What Jamie Saw
by Carolyn Coman. (Front Street, 1995. ISBN 1886910022. Order Info.) Novel. 123 pages. Grades 4-7.
Not all families are happy ones and not all adults behave in an adult or admirable manner. This is a spare, insightful story about feeling safe after being afraid and in danger. It's a story about physical abuse on the part of one parent and about the efforts made by the other parent to keep her children safe. The concentration of this short, easily accessible novel is on the healing of the wounded family.
Jamie, his mother and the baby, Nin, have been living with Nin's father, Van. Although we see only one explosive moment of Van's violence, we know it's not an isolated incident. Van hurls Nin through the air in the first paragraph of the book. Mercifully, amazingly, but quite credibly, Patty catches Nin and takes herself, Nin and Jamie away. The rest of this intense, brief novel deals with this small wounded family and how, with the help of Patty's friend Earl and Jamie's teacher, they find safety and healing. This remarkable novel is carefully honed; the unsaid words are as important as what is written on the page.
The discussions and even the reading itself of a book like this can be alarming for some children. Be sure that you watch carefully for signs of distress and offer your own help and that of counselors when needed.
Things to Talk About and Notice
- Look for parts of the book that give clues as to how Jamie is feeling at that point.
- Look for parts that help you understand his mother's feelings.
- Look for times in which Jamie and his mother are communicating well with each other and for times when they are not.
- What specific things does Patty do to insure her family's safety?
- What clues do we have about Patty's relationship with Earl?
- What do we know about Jamie's biological father?
- Why do you think there are so many references to Texas in Jamie's thoughts?
- Mrs. Desrochers gets Patty to go to a support group. What good could that do?
- Find out what support groups exist for families in trouble in your area. Contact some of them for further information.
- Find out what services exist for families like Jamie's in your area. Find out as much as you can about each agency.
- What rights and help does someone your age have when there is abuse in the home?
3 NB's of Julian Drew by James M. Deem. (1994, Houghton Mifflin. ISBN 0395694531. Order Info.) Novel. 227 pages. Gr 6-9.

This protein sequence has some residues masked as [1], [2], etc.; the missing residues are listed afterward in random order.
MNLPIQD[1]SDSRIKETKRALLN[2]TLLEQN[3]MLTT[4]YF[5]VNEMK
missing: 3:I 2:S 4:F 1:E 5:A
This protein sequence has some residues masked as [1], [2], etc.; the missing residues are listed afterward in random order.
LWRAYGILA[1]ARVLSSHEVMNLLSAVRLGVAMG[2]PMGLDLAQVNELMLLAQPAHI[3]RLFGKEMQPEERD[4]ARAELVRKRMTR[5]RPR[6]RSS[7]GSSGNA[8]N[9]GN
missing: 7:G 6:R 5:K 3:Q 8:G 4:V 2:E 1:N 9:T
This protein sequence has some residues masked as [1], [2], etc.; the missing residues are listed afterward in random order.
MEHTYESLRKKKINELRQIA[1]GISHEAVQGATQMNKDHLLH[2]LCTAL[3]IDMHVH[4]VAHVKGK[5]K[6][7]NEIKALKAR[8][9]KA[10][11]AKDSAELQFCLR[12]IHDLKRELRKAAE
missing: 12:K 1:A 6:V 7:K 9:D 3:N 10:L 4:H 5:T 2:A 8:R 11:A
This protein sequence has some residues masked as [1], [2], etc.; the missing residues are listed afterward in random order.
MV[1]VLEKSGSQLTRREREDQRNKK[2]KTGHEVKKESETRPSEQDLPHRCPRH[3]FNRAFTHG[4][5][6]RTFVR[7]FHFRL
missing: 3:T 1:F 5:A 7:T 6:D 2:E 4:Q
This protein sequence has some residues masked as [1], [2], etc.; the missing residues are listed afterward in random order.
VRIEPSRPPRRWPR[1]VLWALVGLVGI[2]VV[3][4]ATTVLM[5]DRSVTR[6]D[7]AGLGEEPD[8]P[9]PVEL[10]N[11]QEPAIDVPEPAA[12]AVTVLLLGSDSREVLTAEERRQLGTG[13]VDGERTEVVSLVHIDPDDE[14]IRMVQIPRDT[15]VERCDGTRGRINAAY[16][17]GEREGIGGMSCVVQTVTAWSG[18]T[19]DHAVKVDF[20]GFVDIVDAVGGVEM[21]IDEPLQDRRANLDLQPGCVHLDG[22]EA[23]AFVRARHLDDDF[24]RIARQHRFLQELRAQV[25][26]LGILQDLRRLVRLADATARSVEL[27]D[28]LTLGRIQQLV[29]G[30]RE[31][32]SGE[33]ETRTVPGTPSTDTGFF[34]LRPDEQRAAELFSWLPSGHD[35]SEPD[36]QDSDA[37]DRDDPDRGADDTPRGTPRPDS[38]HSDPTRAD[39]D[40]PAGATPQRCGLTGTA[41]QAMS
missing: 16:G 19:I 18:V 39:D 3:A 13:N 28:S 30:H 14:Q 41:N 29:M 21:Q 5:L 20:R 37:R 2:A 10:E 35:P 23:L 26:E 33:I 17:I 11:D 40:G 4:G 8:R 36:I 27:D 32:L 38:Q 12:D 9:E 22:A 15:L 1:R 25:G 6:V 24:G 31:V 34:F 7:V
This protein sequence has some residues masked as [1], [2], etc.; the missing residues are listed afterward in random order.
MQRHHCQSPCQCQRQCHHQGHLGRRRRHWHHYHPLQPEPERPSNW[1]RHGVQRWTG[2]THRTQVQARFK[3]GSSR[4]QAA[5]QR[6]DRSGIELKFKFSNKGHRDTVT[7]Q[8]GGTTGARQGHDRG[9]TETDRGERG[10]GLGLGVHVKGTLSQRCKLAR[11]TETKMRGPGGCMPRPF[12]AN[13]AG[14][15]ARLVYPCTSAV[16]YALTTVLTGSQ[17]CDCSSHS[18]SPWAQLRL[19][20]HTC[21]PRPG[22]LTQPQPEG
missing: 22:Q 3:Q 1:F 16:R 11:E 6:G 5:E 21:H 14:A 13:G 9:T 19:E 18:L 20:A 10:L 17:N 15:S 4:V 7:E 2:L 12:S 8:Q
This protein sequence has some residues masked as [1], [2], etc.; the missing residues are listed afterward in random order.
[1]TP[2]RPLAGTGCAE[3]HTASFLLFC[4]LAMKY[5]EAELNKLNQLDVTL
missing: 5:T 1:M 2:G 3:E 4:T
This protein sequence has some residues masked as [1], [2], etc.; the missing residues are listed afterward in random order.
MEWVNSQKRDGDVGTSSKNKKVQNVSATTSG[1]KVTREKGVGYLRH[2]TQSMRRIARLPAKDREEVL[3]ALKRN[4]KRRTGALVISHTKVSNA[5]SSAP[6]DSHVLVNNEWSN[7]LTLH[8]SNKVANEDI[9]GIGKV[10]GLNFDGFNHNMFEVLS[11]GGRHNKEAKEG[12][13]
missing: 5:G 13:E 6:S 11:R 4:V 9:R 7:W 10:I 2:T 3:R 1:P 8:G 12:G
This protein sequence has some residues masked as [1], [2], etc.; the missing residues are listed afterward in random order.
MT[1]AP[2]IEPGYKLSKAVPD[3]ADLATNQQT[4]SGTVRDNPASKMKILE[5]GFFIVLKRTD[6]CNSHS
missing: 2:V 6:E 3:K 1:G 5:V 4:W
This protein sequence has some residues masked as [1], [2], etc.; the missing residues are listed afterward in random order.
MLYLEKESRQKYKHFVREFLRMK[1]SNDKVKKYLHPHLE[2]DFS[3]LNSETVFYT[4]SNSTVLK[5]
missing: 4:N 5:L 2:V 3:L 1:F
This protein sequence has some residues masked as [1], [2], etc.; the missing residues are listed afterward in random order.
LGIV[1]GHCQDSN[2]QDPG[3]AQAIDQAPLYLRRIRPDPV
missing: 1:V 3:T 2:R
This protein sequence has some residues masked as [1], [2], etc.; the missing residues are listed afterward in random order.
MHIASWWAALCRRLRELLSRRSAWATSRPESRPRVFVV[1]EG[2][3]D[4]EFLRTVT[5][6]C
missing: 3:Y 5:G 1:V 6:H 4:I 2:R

At the beginning of the book, Julian writes mostly in code. Gradually, however, he becomes more trusting--not of the reader, but of himself. Slowly, the painful , awful story emerges. His mother--we don't even learn that it's she he is mourning for a long time--is dead. His father is remarried and both parents alternately ignore and abuse him. A teacher holds out a tentative hand but offers no real help. He needs to be with his mother and, in the process of attempting to do so, he steals some money, runs away, and very nearly dies. This is a fascinating look at a young man's search for the humanity buried inside himself. Read More.
- Hahn, Mary Downing Daphne's Book Avon, 1983 ISBN 0 380 72355 7
Jessica, a popular class member, is dismayed when the teacher forces her to work with a classroom outsider, Daphne. The project makes them both uncomfortable. As they work together on the common task, they begin to trust and then understand each other. Daphne and her younger sister, Hope, are living with a demented grandmother under extreme deprivation.
- Lisle, Janet Taylor Afternoon of the Elves Orchard, 1999 ISBN 0-531-08437-x
This is not the outright fantasy the title might imply. It's the story of a very real, resourceful, imaginative and desperate girl, Sara-Kate, her confused but loyal friend, Hillary, the village in Sara-Kate's back yard that might or might not have been made by elves, and Sara-Kate's secret life. The backyards of the two girls are joined, and the contrast between them is stark. Hillary's is trimmed, neat and full of carefully tended plants; Sara-Kate's is wild, full of poison ivy and junk. Hillary is delighted when Sara-Kate trusts her enough to allow her to examine the wonderful village. Inside Sara-Kate's own house there is a precarious survival at best. Sara-Kate's mother is mentally ill and helpless. Sara-Kate has been getting by with almost no food, heat or clothing. Her elf village has been her only joy for a very log time. Read More.
- MacLachlan, Patricia Arthur, for the Very First Time Illustrated by Lloyd Bloom HarperCollins, 1990 ISBN 0 06 024047 4
Although this short novel is not about child abuse, it is about a displaced child. Arthur has been called "Mouse" by everyone. He is quiet, introspective and a great thinker. He has been sent to his aunt and uncle's farm for the summer and has deduced that his parents are expecting a baby. At the farm he makes friends with a neighbor girl, Moira who is living with a foster family. It is she who calls him Arthur, for the very first time in this tender book about perception and growth.